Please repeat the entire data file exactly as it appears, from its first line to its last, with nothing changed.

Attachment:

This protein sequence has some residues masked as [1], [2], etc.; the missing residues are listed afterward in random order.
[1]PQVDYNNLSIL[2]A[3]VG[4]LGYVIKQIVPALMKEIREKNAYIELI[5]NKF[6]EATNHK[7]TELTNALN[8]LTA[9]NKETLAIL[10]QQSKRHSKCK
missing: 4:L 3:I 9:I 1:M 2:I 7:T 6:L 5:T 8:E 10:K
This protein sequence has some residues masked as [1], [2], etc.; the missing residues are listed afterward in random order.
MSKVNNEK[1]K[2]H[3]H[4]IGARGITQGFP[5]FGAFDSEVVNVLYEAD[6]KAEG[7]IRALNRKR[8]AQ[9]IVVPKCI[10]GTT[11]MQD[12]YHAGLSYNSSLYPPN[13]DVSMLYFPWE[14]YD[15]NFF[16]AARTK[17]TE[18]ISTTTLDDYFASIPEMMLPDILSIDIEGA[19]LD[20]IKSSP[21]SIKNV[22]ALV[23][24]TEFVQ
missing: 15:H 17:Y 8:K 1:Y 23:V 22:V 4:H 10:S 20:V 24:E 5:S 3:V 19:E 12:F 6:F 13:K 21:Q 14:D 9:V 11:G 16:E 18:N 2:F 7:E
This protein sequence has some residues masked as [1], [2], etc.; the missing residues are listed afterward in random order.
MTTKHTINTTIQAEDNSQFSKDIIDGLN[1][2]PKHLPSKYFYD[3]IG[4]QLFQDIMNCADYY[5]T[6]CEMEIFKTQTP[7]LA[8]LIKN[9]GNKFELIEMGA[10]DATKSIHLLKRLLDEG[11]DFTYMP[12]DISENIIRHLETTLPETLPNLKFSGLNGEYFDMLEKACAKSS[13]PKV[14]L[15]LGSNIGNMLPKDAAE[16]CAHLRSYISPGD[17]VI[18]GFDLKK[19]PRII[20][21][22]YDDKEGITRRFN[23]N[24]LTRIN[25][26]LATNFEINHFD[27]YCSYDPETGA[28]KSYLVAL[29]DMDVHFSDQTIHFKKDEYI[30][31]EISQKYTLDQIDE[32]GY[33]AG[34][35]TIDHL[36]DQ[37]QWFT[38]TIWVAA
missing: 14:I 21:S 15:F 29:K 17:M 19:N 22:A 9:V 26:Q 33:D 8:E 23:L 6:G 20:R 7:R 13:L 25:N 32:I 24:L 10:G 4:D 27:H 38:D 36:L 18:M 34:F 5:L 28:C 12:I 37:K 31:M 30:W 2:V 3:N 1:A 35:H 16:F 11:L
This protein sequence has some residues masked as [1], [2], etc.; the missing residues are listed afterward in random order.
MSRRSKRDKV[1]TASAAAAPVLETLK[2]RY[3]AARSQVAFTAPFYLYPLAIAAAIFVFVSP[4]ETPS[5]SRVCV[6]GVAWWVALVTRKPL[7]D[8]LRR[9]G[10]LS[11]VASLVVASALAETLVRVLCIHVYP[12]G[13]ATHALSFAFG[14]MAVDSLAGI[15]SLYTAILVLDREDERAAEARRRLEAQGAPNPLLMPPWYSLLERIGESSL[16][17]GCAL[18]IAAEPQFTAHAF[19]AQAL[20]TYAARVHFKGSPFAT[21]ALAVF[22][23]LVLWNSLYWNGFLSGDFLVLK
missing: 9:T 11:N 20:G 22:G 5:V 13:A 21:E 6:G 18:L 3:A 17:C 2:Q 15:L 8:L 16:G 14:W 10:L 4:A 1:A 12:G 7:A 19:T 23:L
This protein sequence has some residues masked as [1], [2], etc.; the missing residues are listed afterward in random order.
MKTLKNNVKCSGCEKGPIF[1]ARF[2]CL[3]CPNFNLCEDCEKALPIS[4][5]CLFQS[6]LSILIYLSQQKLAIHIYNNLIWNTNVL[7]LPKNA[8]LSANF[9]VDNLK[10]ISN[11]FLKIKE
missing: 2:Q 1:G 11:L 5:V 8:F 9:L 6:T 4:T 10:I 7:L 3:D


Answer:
This protein sequence has some residues masked as [1], [2], etc.; the missing residues are listed afterward in random order.
[1]PQVDYNNLSIL[2]A[3]VG[4]LGYVIKQIVPALMKEIREKNAYIELI[5]NKF[6]EATNHK[7]TELTNALN[8]LTA[9]NKETLAIL[10]QQSKRHSKCK
missing: 4:L 3:I 9:I 1:M 2:I 7:T 6:L 5:T 8:E 10:K
This protein sequence has some residues masked as [1], [2], etc.; the missing residues are listed afterward in random order.
MSKVNNEK[1]K[2]H[3]H[4]IGARGITQGFP[5]FGAFDSEVVNVLYEAD[6]KAEG[7]IRALNRKR[8]AQ[9]IVVPKCI[10]GTT[11]MQD[12]YHAGLSYNSSLYPPN[13]DVSMLYFPWE[14]YD[15]NFF[16]AARTK[17]TE[18]ISTTTLDDYFASIPEMMLPDILSIDIEGA[19]LD[20]IKSSP[21]SIKNV[22]ALV[23][24]TEFVQ
missing: 15:H 17:Y 8:K 1:Y 23:V 22:V 4:H 10:S 20:V 24:E 5:S 3:V 19:E 12:F 6:F 13:K 21:Q 14:D 9:V 11:G 16:E 18:N 2:F 7:E
This protein sequence has some residues masked as [1], [2], etc.; the missing residues are listed afterward in random order.
MTTKHTINTTIQAEDNSQFSKDIIDGLN[1][2]PKHLPSKYFYD[3]IG[4]QLFQDIMNCADYY[5]T[6]CEMEIFKTQTP[7]LA[8]LIKN[9]GNKFELIEMGA[10]DATKSIHLLKRLLDEG[11]DFTYMP[12]DISENIIRHLETTLPETLPNLKFSGLNGEYFDMLEKACAKSS[13]PKV[14]L[15]LGSNIGNMLPKDAAE[16]CAHLRSYISPGD[17]VI[18]GFDLKK[19]PRII[20][21][22]YDDKEGITRRFN[23]N[24]LTRIN[25][26]LATNFEINHFD[27]YCSYDPETGA[28]KSYLVAL[29]DMDVHFSDQTIHFKKDEYI[30][31]EISQKYTLDQIDE[32]GY[33]AG[34][35]TIDHL[36]DQ[37]QWFT[38]TIWVAA
missing: 14:I 21:S 15:F 29:K 17:M 19:N 22:A 9:V 26:Q 33:D 8:E 23:L 6:G 20:R 7:R 13:L 25:N 32:I 24:L 10:G 4:D 27:H 38:D 36:L 18:M 34:F 5:L 28:C 12:I 37:K 31:M 30:W 2:V 3:N 1:A 35:H 16:F 11:L
This protein sequence has some residues masked as [1], [2], etc.; the missing residues are listed afterward in random order.
MSRRSKRDKV[1]TASAAAAPVLETLK[2]RY[3]AARSQVAFTAPFYLYPLAIAAAIFVFVSP[4]ETPS[5]SRVCV[6]GVAWWVALVTRKPL[7]D[8]LRR[9]G[10]LS[11]VASLVVASALAETLVRVLCIHVYP[12]G[13]ATHALSFAFG[14]MAVDSLAGI[15]SLYTAILVLDREDERAAEARRRLEAQGAPNPLLMPPWYSLLERIGESSL[16][17]GCAL[18]IAAEPQFTAHAF[19]AQAL[20]TYAARVHFKGSPFAT[21]ALAVF[22][23]LVLWNSLYWNGFLSGDFLVLK
missing: 9:T 11:N 20:G 22:G 5:V 13:A 21:E 6:G 18:L 3:A 17:C 2:Q 15:L 8:L 16:G 14:W 10:L 4:A 1:A 12:G 7:A 19:T 23:L
This protein sequence has some residues masked as [1], [2], etc.; the missing residues are listed afterward in random order.
MKTLKNNVKCSGCEKGPIF[1]ARF[2]CL[3]CPNFNLCEDCEKALPIS[4][5]CLFQS[6]LSILIYLSQQKLAIHIYNNLIWNTNVL[7]LPKNA[8]LSANF[9]VDNLK[10]ISN[11]FLKIKE
missing: 2:Q 1:G 11:L 5:V 8:F 9:L 6:T 4:T 10:I 7:L 3:D